[Pkg-xfce-devel] Bug#470412: Bug#470412: exo-utils: extra mount options not supported
Alexander E. Patrakov
patrakov at gmail.com
Tue Mar 11 15:34:01 UTC 2008
Yves-Alexis Perez wrote:
> On Tue, Mar 11, 2008 at 02:38:17PM +0000, Alexander E. Patrakov wrote:
>> How can policykit, which is, according to the description on its web page, just
>> a parser for configuration similar to that one in /etc/sudoers, help here?
> Well, upstream said that. I didn't investigate, but it seems they're right.
>> In my opinion, the best place to configure it is in the kernel. See
>> http://lkml.org/lkml/2007/3/18/100 and help me to improve this patch, by
>> addressing the objection about not covering hfs and ncphs filesystems.
> I disagree. Not all token should have the same codepage/charset, so having to
> change stuff in the kernel isn't a good idea imho. Fstab _can_ help in your
> situation, and then I'll guess you'll have to wait for policykit support.
Apparently, you have misunderstood the patch. It is specifically written so that
all filesystems have the same iocharset/codepage default, selectable at runtime
(e.g., from bootscripts), as opposed to compile-time. And all different storage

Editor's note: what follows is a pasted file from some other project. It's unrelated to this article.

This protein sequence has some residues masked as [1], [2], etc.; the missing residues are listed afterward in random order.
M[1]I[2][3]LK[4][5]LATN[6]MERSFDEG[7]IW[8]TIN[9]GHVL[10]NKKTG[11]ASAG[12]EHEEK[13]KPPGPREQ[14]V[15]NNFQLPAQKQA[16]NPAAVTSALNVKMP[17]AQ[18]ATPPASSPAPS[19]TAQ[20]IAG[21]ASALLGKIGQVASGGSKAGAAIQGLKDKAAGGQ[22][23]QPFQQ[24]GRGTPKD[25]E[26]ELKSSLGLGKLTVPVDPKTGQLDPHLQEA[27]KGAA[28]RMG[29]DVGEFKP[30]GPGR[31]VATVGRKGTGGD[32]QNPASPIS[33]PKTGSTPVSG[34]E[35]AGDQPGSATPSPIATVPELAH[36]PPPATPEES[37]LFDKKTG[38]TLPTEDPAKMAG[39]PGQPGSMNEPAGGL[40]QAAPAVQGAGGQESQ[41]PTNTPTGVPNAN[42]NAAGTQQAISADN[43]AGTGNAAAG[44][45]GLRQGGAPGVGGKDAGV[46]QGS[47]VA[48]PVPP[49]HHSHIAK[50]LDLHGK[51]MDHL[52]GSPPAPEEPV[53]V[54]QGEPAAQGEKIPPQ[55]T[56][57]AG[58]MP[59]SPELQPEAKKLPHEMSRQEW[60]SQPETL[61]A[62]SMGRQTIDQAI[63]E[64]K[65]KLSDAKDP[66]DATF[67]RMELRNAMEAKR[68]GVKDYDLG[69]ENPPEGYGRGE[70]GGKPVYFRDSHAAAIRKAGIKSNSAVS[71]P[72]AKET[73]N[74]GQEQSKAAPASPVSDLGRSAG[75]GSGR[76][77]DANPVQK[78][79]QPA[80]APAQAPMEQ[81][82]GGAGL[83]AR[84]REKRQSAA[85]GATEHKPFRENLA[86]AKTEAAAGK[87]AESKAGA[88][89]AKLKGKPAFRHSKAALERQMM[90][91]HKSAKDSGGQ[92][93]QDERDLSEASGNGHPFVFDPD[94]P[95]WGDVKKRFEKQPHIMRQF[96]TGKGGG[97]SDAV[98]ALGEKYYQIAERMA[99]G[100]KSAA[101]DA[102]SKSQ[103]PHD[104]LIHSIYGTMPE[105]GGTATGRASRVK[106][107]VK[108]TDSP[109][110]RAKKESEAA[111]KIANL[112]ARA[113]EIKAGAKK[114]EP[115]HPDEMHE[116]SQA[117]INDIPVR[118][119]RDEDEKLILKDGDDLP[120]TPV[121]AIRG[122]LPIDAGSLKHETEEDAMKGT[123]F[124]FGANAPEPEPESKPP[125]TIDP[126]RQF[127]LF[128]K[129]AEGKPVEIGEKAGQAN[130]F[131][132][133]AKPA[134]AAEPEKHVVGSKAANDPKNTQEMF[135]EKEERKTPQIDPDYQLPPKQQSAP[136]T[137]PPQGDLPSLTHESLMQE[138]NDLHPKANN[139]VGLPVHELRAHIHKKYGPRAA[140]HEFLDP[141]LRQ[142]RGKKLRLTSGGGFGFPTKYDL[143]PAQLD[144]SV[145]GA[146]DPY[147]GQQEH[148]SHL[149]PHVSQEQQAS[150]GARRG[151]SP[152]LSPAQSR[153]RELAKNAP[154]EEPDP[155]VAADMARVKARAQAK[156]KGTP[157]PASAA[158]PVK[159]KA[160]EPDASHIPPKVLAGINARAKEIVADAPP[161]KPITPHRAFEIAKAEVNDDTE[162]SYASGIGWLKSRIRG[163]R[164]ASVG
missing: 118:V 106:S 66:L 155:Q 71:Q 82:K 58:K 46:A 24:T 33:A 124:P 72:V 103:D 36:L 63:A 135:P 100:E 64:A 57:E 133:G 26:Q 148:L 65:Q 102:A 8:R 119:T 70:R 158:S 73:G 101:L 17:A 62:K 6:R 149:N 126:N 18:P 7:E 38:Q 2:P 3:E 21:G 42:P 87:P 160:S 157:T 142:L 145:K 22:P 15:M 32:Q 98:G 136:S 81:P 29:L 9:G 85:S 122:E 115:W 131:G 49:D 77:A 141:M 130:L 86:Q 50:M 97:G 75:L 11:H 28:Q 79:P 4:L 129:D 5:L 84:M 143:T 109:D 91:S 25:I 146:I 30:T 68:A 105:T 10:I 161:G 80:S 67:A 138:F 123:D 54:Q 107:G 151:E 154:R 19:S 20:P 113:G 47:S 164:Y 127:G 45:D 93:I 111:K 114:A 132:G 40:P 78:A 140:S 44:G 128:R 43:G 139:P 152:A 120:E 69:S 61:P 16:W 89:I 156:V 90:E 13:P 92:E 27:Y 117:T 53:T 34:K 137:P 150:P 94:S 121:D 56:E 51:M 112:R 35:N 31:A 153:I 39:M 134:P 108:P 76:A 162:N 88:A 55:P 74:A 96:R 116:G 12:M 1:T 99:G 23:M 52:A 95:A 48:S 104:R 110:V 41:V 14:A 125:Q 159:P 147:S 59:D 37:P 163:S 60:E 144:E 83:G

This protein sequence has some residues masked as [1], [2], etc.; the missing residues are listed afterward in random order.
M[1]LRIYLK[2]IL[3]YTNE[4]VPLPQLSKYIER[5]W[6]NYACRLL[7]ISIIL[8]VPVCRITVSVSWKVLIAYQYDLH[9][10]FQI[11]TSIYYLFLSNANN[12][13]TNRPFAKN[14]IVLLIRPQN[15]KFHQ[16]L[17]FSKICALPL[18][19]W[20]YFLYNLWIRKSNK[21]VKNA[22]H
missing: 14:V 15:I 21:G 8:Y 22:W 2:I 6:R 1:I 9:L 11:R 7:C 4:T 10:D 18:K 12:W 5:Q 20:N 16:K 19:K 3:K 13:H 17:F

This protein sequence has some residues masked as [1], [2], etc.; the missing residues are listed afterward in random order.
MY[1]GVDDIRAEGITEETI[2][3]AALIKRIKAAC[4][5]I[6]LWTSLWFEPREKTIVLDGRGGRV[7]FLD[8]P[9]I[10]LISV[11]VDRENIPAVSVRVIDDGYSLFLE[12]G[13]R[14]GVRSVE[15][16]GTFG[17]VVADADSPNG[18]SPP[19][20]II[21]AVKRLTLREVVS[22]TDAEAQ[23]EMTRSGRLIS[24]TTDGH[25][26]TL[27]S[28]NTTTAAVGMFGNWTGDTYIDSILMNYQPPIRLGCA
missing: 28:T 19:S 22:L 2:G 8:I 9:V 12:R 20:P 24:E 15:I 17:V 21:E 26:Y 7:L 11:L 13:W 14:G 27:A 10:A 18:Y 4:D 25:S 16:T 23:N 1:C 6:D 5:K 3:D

devices (e.g, all USB flash drives) should have the same iocharset when
connected to the same machine. I make this statement because the needed
conversion (from the on-disk UCS-2 representation to the user's locale
charset--and this conversion is what's driven by the iocharset parameter) is
always the same (the user doesn't change his locale when swapping flash drives).
The opposite would mean that the flash drive contents are not readable correctly
under Windows XP (which pays attention only to long names, that are always in UCS-2.
In other words:
Windows: writes long file names to FAT, NTFS, ISO-9660 and UDF in UCS-2 (this is
not configurable), and also sends them in UCS-2 down the wire when speaking CIFS.
Linux kernel: converts from UCS-2 to "iocharset" when exporting the result to
Linux "ls" binary: sends the filename to the terminal exactly as it is received
from the kernel.
Terminal: displays the string, and the LC_CTYPE locale category is used by other
applications to get the correct encoding for terminal output.
I.e., the above can work if and only if iocharset is the same as the charset
implied by LC_CTYPE. Please ignore the broken "filenames are always in UTF-8"
default from glib2, it violates POSIX requirements (read tar and cpio
pages--they wouldn't speak about recoding otherwise) and is incompatible with
"ls" behavior in non-UTF-8 locales (use G_FILENAME_ENCODING=@locale, or
G_BROKEN_FILENAMES=1 to teach Glib2).
As for the fstab, this solution indeed works. But it defeats the whole point of
installing HAL in order to support arbitrary removable storage devices.
Alexander E. Patrakov
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